intersection gives a unique k-dimensional arrangement of hyperplanes through the origin that cuts through
through the orthants whose defining sign vectors are the rows of E.

This also tells us that if the subspace intersects a certain cell ,then it also intersects the opposite cell.
Therefore multiplication of all columns by the same column vector gives equivalence classes of equisepara-
tions.

Now we consider a couple of reformulations to the infinite sequence conjecture above. We believe that if
we only consider number of rows that are powers of 2, then the stronger claim that the infinite sequence is a
subsequence of powers of 2 is also true. We also believe that the weaker conjecture restricting the number of
hyperplanes to be n is sufficient to prove this stronger conjecture. Therefore this would bring into question
the importance of freedom of number for hyperplanes in the problem.

We can consider only equiseparation matrices that are Hadamard matrices of Sylvester type. This refor-
mulation turns out to be necessary and sufficient for the applications we use.

II The Journey: Results and Techniques

11.1 Results for general n

Now we would like to summarize the results that have been achieved for arbitrary dimensions. First we will
consider the strongest lower and upper bounds we have for arbitrary matrices.

Both of these bounds for the equiseparation problem are based on a formulation of the problem in terms
of Hadamard matrices. This method is based on the assumption that if an equiseparation exists with 2P points
and hyperplanes passing through the origin, then there is one with hyperplanes passing through the origin
whose equiseparation matrix is the Hadamard matrix H2p. This is necessarily true in dimensions which are
powers of 2 and this is sufficient for our purposes.

Our use of Hadamard matrices will often involve considering them in Sylvester form. All Hadamard
matrices can be defined recursively in this form as :

H + [ H= p H2p1
HKp -HK,2

Jurgen Forster provides the strongest lower bound in [?]. He proves that 2P/2 dimensions are necessary
for a Hadamard matrix HK2 to be realized by an arrangement of homogeneous half spaces. So for our equi-
separation problem, this implies that at least 2p/2 dimensions are necessary for an equiseparation of 2P points.

The proof for the current upper bound for the equiseparation is in an earlier paper [?]. It is that H2p can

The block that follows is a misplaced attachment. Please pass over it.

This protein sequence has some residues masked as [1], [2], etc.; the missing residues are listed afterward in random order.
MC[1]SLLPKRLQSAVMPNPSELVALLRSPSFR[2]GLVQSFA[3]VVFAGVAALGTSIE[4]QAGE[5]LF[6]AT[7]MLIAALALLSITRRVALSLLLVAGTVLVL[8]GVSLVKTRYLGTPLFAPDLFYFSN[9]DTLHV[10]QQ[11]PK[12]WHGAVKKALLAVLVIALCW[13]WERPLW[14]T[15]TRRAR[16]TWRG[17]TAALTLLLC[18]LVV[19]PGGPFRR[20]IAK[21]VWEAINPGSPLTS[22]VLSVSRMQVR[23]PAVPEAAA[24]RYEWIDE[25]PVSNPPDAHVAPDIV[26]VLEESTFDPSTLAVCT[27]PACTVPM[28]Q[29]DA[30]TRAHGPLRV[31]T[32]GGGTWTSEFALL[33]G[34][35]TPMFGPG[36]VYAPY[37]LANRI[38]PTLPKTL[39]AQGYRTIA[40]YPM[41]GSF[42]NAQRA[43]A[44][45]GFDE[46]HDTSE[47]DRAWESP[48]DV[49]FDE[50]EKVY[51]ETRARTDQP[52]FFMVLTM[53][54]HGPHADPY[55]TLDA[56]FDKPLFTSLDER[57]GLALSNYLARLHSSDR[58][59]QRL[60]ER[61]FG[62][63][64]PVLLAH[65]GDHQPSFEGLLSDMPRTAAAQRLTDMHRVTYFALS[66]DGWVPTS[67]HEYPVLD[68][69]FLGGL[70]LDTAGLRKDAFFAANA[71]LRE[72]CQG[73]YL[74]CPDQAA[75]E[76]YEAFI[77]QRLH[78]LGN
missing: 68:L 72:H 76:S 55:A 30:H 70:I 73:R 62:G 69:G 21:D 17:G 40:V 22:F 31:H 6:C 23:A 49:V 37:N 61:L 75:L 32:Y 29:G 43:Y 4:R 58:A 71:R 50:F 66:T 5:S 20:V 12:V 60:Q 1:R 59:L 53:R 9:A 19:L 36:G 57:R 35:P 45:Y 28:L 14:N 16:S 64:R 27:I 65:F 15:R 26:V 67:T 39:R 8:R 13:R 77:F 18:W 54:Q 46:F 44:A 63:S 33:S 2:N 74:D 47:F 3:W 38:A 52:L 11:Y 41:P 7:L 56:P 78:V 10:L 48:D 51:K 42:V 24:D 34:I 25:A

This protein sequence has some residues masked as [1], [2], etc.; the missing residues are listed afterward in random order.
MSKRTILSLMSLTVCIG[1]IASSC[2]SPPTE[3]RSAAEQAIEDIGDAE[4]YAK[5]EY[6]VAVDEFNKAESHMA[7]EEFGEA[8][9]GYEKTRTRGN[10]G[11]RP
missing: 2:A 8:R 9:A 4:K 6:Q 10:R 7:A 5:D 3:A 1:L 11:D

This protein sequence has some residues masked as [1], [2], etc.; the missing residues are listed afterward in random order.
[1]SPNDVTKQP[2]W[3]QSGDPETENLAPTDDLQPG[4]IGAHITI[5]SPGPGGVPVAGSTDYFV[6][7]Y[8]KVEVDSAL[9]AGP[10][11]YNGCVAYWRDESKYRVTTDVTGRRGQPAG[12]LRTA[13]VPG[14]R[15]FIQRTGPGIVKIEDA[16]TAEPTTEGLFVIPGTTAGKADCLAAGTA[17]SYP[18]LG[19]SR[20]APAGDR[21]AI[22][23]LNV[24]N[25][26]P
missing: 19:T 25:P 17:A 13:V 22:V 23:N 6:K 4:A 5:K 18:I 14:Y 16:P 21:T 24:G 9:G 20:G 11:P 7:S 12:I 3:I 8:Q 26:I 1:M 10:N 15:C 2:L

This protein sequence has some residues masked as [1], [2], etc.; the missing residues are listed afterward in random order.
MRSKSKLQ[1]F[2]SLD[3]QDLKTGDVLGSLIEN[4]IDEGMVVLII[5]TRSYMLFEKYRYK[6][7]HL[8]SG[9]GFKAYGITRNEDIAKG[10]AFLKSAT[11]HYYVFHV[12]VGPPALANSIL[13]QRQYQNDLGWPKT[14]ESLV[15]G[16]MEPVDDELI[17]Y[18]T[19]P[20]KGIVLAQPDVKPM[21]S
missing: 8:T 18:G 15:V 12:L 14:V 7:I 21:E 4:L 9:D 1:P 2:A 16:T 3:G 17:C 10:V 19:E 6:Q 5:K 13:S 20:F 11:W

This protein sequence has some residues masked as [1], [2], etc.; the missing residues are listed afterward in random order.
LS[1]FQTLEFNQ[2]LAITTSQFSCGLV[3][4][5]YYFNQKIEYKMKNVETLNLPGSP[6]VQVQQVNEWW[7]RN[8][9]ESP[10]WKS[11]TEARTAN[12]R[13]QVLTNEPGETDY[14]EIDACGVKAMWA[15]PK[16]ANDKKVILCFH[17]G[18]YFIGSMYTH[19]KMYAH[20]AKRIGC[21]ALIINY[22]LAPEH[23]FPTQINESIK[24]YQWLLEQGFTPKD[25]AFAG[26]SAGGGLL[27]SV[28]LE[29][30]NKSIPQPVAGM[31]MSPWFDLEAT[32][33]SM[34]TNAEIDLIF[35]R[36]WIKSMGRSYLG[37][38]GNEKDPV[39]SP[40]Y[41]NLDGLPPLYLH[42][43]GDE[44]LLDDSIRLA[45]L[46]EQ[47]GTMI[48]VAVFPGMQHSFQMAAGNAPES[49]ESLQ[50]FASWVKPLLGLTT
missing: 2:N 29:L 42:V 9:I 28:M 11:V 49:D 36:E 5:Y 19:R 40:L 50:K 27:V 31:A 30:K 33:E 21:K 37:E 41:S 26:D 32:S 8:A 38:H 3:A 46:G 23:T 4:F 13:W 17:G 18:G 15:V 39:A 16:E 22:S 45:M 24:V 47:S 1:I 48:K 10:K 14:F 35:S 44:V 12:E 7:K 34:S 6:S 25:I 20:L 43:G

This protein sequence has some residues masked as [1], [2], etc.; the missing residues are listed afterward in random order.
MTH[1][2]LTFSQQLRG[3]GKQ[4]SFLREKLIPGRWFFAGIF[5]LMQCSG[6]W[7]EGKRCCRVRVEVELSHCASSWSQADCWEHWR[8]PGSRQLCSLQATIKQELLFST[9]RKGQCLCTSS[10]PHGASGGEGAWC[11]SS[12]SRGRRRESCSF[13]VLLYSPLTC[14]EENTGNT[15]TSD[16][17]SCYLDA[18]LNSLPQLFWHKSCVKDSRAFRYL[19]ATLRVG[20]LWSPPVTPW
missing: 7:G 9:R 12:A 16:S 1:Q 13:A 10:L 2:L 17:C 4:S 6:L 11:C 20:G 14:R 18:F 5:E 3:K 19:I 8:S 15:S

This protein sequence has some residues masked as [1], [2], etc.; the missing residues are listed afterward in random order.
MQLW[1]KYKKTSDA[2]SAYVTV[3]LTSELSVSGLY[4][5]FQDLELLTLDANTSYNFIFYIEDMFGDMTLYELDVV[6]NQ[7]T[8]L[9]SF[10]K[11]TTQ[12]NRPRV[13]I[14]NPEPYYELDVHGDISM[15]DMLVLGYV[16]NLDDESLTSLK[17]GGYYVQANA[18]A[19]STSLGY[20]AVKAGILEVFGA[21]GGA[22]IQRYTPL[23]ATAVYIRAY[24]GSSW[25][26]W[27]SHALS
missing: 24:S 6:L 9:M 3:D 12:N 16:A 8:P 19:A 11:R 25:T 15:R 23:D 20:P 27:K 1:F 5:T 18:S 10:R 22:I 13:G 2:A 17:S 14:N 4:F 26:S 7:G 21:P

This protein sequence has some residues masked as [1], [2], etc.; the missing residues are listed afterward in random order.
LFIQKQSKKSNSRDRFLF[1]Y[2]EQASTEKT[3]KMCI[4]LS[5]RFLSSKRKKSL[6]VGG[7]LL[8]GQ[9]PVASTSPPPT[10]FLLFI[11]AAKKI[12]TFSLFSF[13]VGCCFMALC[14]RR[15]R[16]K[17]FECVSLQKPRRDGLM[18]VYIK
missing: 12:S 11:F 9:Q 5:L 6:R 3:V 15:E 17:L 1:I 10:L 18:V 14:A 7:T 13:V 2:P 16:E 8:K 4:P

be realized in 3/4 x 2P dimensions.

We also have a stronger lower bound for a more restricted set of equiseparations. Again we are con-
sidering equiseparations of 2P points, for some p. If each row of the equiseparation matrix is the linear
combination of two arbitrary rows of H2p, this gives a stronger lower bound of 2P 1 dimensions.

The results in [?] rely on the duality theorem that is presented there. This theorem states that for a sub-
space S and an orthant x, there exists a vector v E S whose signs exactly match the sign vector of x if and
only if there does not exist a vector v' e S; whose signs match the sign vector of x whenever v' is non-zero.
Therefore we can show that an arrangement is not realizable -by showing that such a v' exists.

In the interest of strengthening F6rster's lower bound, we reformulate it in geometric terms. The first step
in this is the construction of a bijection between aspects of his work and ours. This is captured in the theorem
below whose proof is in the appendix.

Theorem: For indexing sets X, Y, there exist ua,. e ]RE with x E X and y E Y such that M(x,y)
sign < us,. > if and only if there exists B E T I. suchthat Vx e X3.,'. E R Y such that us, is within
the row span of B and sign(.'.) Mx where Mx is the Xth row of M.

This theorem provides a geometric interpretation of F6rster's in the context of our equiseparation matri-
ces. This may allow help in extending it to take advantage of the structure of M and B in a way that leads to
a stronger lower bound.

11.2 Results for specific n

Now we would like to look at results for specific small dimensions. These proofs have aspects that don't eas-
ily extend to arbitrary dimensions. Here are a couple of techniques that work efficiently in lower dimensions.

First, to use these techniques, we need to make a few observations. Suppose we are trying to find an
equiseparation of d points in an N-dimensional space A that is divided into orthants by coordinate hyper-
planes. Now let the sign vector of an orthant be the vector which gives the signs of the terms of any vector
in the orthant. If we find a d-dimensional subspace B such that B intersects a set of orthants of A whose
sign vectors are orthogonal, then such an equiseparation exists. This equiseparation can be found by placing
points in the orthants that B intersects.

We break up the specific cases into considering Boolean or real matrices. When we restrict our consid-
erations of 4 dimensions to the Boolean case we have a stronger statement than in the real case. In [?], it is
shown that the 4 x 8 Boolean case is not realizable.